LOS ANGELES (AP) — Leave it to Max Homa to be so brutally honest that it easily passes as humor, even when he’s the subject.
Homa set the stage for the greatest moment of his career on Sunday at the Genesis Invitational. He was tied for the lead at Riviera, his favorite golf course in the world. The storied clubhouse was high on a hill over the 18th green, looking magnificent against a blue sky. Tiger Woods, the tournament host, was watching and waiting to present the trophy.
Homa sent a sand wedge high and true, and it settled 3 feet from the hole, a winning shot.
Except that he missed the putt.
Homa walked up the stairs toward the clubhouse, signed for a 5-under 66 that put him a playoff with Tony Finau and then called his wife, Lacy.
“I said, ‘I think I choked a little bit.’ And I laughed,” Homa said.
This had a happy ending, a true Hollywood finish for someone who grew up 30 miles away and whose father brought him to the tournament since he was a toddler.
He worships Riviera. He idolized the tournament host. He was close to tears, struggling to get out words, after his superb chip from the base of a tree on No. 10 for the first playoff hole and his winning par on the next hole at No. 14.
Except for winning a major — he qualified for the Masters again — it will be tough to beat this. And even a green jacket will face competition from Homa’s love affair with Riviera and all things LA.
“I don’t know if I could ever do anything cooler in golf than this,” Homa said. “Tiger Woods is handing us a trophy — that’s a pretty crazy thought. We grew up idolizing him, idolizing Riviera Country Club, idolizing the golf tournament. To get it done, it’s almost shocking. It feels like it just can’t be topped for me.”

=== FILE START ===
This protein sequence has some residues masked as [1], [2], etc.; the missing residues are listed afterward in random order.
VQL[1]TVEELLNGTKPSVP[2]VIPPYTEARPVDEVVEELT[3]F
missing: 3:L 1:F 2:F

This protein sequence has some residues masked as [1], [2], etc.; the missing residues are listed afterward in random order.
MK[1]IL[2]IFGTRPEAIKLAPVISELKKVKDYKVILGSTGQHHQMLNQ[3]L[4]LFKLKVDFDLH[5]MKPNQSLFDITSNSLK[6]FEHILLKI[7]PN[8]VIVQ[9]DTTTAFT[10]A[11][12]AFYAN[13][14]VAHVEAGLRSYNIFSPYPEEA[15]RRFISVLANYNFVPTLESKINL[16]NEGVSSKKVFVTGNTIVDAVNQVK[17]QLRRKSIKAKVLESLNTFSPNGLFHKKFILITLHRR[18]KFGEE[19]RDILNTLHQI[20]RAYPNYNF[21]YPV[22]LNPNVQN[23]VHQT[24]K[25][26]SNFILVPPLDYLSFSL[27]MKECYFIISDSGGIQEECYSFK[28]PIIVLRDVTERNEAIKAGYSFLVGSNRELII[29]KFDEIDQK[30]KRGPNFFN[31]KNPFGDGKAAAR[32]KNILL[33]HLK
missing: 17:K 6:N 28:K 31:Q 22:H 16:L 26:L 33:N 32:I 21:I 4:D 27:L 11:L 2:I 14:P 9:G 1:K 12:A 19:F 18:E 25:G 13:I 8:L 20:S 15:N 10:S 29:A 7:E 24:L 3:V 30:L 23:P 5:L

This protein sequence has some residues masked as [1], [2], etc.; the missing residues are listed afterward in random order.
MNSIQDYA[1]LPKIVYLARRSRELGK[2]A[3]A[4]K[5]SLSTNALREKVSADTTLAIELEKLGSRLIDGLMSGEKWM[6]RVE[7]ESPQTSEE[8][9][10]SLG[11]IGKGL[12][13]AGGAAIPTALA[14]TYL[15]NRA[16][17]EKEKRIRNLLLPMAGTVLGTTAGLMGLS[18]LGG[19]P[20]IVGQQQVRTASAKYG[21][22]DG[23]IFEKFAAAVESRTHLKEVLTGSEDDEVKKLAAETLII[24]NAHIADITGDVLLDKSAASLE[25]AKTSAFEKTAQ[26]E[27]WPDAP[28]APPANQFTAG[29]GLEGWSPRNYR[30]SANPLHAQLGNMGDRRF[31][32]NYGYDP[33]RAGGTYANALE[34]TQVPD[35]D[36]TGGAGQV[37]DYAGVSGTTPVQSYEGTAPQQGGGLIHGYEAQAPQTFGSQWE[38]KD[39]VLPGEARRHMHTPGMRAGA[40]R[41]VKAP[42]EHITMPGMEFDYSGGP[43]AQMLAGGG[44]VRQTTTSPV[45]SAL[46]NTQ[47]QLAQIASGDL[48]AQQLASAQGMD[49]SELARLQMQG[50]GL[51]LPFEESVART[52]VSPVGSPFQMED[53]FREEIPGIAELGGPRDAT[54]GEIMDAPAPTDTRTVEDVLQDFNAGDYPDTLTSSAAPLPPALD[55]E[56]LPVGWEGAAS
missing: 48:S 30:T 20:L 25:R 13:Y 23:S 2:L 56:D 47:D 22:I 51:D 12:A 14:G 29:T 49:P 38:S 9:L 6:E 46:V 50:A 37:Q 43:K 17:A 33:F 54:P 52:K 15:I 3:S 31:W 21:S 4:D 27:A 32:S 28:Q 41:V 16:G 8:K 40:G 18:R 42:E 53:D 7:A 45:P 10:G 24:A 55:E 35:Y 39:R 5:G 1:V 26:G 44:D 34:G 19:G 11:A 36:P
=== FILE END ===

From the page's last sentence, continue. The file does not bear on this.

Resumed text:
Lost in this storybook finish is the kind of golf it required and the work that goes into it.
Even with a victory at Quail Hollow two years ago — Tommy Lasorda called to congratulate him — Homa was best known for his wit on social media, especially a series of roasts to anyone who wanted him to critique the golf swing.
Most of them were recreational players, and there was no mercy. “Trust ur gut,” he replied to one who sent a video of his game and said he was prepared to quit.
The roasts even included Justin Thomas, who asked Homa for his thoughts while swinging left-handed.
As for his golf? He was a 30-year-old former NCAA champion from Cal who fell into such a slump that he missed 70 cuts during a five-year stretch.
The message Homa delivered during the West Coast Swing, capped off by his victory at Riviera, was that he takes his golf seriously. And that starts with not taking himself too seriously, which is harder than it might seem.
He has worked tirelessly on what he calls “mental growth,” filling his head space with positive affirmation. His wife and others around him have been a big help, and Lacy delivered the goods on Sunday.
The main bullet point: Forgive quickly.
“She would give some really dumb advice every day before I play — they were very random,” he said. “Sometimes they’re somewhat wise, but they’re just out of left field, whatever she could think of. So it was kind of ironic that’s the one she came up with.”
He quickly forgave himself the missed putt for the win. Why not? He had gone the final 24 holes without a bogey at Riviera. There was nothing wrong with his game.
“I forgave myself,” he said. “I remembered the (birdie) putt I hit on 17 — I think that was clutch on 17. Wasn’t as clutch on 18, but she was helping me remember the good stuff I did today, which was a lot.”
When he walked to the left of the 10th green in a playoff and saw his ball next to a tree, he didn’t pitch a fit.
“What are you going to be mad about when you make a good swing when you’re nervous?” he said. “Obviously had a weird-looking shot but I had a shot, which is cool.”
He hooded a gap wedge to start as far left as he could toward the front edge of the green, hit it with top spin knowing that the kikuyu grass can be sticky going up the slope. It was a great shot. He made par and got a reprieve when Finau missed a 7-foot putt for the win.
One hole later, it was over.
Finau went left into the bunker. Homa hit one of the best shots all day on the par-3 14th for a look at birdie, a certain par. He narrowly missed and won when Finau missed his 10-footer for par.
“It was obviously kind of a roller coaster to everybody else, but to me I was just continuing to play golf and fortunately I came out with a win,” Homa said. “I would have probably had a bad taste in my mouth had I not, but that’s golf. Golf is hard. I make it look especially hard at times.”
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